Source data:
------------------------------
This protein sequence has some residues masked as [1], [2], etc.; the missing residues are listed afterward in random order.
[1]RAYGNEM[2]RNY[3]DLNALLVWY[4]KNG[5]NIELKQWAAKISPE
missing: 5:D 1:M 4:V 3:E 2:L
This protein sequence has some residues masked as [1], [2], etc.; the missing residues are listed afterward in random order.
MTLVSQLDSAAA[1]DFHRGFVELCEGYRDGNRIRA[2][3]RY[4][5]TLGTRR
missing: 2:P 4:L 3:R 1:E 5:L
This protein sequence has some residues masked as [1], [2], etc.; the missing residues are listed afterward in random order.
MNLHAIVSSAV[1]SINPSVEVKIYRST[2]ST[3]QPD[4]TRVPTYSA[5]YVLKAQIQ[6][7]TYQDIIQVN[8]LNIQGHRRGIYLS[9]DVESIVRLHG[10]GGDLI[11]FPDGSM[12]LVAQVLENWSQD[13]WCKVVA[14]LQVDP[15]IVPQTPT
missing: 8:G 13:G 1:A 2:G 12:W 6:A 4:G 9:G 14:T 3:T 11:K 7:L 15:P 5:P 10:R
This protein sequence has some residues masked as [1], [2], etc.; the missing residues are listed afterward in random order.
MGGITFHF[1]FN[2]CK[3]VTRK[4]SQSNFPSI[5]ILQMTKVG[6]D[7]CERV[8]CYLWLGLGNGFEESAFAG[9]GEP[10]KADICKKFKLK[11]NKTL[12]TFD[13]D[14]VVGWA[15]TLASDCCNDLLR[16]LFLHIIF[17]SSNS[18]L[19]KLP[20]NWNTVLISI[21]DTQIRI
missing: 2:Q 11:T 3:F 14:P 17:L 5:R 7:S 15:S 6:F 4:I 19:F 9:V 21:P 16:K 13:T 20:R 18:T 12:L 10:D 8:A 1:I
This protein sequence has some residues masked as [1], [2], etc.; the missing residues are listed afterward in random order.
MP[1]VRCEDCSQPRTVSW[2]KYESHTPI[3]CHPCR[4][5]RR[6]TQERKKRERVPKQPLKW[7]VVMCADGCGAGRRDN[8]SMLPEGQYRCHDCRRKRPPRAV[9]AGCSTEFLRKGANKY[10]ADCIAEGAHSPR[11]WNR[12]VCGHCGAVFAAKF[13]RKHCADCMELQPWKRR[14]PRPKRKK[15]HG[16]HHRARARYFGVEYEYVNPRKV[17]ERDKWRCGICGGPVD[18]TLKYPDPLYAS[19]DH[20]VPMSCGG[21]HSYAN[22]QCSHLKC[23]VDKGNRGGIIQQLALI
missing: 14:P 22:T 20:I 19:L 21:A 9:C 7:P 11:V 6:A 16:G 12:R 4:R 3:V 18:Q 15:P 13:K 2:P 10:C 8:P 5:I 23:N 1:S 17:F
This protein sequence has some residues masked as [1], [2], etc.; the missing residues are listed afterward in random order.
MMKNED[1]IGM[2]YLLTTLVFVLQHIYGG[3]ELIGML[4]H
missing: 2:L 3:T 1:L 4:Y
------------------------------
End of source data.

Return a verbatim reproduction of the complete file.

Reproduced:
This protein sequence has some residues masked as [1], [2], etc.; the missing residues are listed afterward in random order.
[1]RAYGNEM[2]RNY[3]DLNALLVWY[4]KNG[5]NIELKQWAAKISPE
missing: 5:D 1:M 4:V 3:E 2:L
This protein sequence has some residues masked as [1], [2], etc.; the missing residues are listed afterward in random order.
MTLVSQLDSAAA[1]DFHRGFVELCEGYRDGNRIRA[2][3]RY[4][5]TLGTRR
missing: 2:P 4:L 3:R 1:E 5:L
This protein sequence has some residues masked as [1], [2], etc.; the missing residues are listed afterward in random order.
MNLHAIVSSAV[1]SINPSVEVKIYRST[2]ST[3]QPD[4]TRVPTYSA[5]YVLKAQIQ[6][7]TYQDIIQVN[8]LNIQGHRRGIYLS[9]DVESIVRLHG[10]GGDLI[11]FPDGSM[12]LVAQVLENWSQD[13]WCKVVA[14]LQVDP[15]IVPQTPT
missing: 8:G 13:G 1:A 2:G 12:W 6:A 4:G 9:G 14:T 3:T 11:K 7:L 15:P 5:P 10:R
This protein sequence has some residues masked as [1], [2], etc.; the missing residues are listed afterward in random order.
MGGITFHF[1]FN[2]CK[3]VTRK[4]SQSNFPSI[5]ILQMTKVG[6]D[7]CERV[8]CYLWLGLGNGFEESAFAG[9]GEP[10]KADICKKFKLK[11]NKTL[12]TFD[13]D[14]VVGWA[15]TLASDCCNDLLR[16]LFLHIIF[17]SSNS[18]L[19]KLP[20]NWNTVLISI[21]DTQIRI
missing: 2:Q 11:T 3:F 14:P 17:L 5:R 7:S 15:S 6:F 4:I 19:F 9:V 21:P 16:K 13:T 20:R 18:T 12:L 10:D 8:A 1:I
This protein sequence has some residues masked as [1], [2], etc.; the missing residues are listed afterward in random order.
MP[1]VRCEDCSQPRTVSW[2]KYESHTPI[3]CHPCR[4][5]RR[6]TQERKKRERVPKQPLKW[7]VVMCADGCGAGRRDN[8]SMLPEGQYRCHDCRRKRPPRAV[9]AGCSTEFLRKGANKY[10]ADCIAEGAHSPR[11]WNR[12]VCGHCGAVFAAKF[13]RKHCADCMELQPWKRR[14]PRPKRKK[15]HG[16]HHRARARYFGVEYEYVNPRKV[17]ERDKWRCGICGGPVD[18]TLKYPDPLYAS[19]DH[20]VPMSCGG[21]HSYAN[22]QCSHLKC[23]VDKGNRGGIIQQLALI
missing: 14:P 22:T 20:I 19:L 21:A 9:C 7:P 11:V 6:A 16:G 12:R 4:R 3:V 18:Q 15:P 13:K 2:P 10:C 8:P 5:I 23:N 1:S 17:F
This protein sequence has some residues masked as [1], [2], etc.; the missing residues are listed afterward in random order.
MMKNED[1]IGM[2]YLLTTLVFVLQHIYGG[3]ELIGML[4]H
missing: 2:L 3:T 1:L 4:Y